Will ice melt in a cold, dark vacuum?

12 August 2012



Will ice melt in dark vacuum if the temperature of the base on which it is kept is equal to its temperature?


Chris - [In our previous question,] you're saying that your body fluids exposed to a very low pressure will boil and therefore, you will lose them as a gas. So if I had some ice in space, what happens to that? Does that boil off as well?"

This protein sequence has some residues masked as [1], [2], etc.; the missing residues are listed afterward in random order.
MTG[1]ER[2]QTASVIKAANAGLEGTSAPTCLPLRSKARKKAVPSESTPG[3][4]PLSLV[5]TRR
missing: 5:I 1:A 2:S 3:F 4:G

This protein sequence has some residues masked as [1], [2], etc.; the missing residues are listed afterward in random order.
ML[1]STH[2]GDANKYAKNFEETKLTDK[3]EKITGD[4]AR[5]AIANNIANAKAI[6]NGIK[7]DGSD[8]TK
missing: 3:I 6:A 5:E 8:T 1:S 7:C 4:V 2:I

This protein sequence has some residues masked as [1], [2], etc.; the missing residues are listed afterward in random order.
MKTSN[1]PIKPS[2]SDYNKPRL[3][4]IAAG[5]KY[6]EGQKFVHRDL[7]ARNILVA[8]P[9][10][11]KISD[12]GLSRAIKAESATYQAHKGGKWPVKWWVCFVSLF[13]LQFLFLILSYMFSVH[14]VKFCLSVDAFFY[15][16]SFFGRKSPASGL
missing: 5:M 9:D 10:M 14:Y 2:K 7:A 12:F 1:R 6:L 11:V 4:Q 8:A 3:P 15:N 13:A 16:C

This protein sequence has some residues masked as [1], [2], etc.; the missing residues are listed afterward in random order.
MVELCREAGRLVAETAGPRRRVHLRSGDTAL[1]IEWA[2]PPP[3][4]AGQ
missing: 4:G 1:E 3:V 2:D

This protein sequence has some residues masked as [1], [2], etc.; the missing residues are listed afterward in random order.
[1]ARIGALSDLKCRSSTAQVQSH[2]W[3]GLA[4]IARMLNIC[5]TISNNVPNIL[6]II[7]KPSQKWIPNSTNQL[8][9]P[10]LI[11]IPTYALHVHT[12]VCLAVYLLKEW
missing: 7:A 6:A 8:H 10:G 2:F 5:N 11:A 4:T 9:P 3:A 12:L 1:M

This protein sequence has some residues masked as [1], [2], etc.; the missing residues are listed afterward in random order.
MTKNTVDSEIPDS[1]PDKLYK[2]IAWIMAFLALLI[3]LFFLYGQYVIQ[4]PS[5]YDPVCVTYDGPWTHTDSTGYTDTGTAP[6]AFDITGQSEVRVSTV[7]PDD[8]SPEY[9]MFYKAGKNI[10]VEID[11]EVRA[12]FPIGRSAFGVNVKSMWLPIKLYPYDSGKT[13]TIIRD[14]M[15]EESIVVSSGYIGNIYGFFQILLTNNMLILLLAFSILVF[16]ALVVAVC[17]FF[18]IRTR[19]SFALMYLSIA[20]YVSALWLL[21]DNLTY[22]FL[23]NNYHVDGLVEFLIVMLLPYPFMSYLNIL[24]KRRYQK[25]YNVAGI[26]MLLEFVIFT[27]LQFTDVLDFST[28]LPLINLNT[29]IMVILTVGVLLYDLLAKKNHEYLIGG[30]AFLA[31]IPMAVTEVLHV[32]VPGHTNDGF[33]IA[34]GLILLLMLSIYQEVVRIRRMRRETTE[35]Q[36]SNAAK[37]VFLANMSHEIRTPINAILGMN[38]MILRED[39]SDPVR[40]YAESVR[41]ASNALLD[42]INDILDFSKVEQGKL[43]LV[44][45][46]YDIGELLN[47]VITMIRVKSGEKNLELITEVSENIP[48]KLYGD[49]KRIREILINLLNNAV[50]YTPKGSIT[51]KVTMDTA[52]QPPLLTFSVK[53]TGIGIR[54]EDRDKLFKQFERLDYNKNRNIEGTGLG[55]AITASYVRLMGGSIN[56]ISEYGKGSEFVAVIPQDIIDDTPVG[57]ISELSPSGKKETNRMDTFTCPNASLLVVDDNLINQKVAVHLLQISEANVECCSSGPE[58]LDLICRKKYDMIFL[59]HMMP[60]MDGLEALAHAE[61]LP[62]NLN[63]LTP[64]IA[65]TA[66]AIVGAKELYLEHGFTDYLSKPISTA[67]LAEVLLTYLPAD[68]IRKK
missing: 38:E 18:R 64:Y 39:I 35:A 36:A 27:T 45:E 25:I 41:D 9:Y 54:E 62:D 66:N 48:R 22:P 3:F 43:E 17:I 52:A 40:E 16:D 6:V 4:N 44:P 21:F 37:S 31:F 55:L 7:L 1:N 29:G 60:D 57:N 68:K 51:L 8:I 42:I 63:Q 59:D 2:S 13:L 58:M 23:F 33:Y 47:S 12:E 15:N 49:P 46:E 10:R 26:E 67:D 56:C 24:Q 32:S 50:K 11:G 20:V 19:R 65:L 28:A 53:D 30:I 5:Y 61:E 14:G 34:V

Dominic - Yes. Boil isn't actually quite the right word because boiling is going from a liquid state to a gaseous state. In fact, the very low temperatures in the dark coldness of space, there is no liquid state. You go straight from solid ice to vapour. So the word is 'sublime' for going from a solid to a gas, but ice particles will tend to sublime into the gaseous state, yes.


Add a comment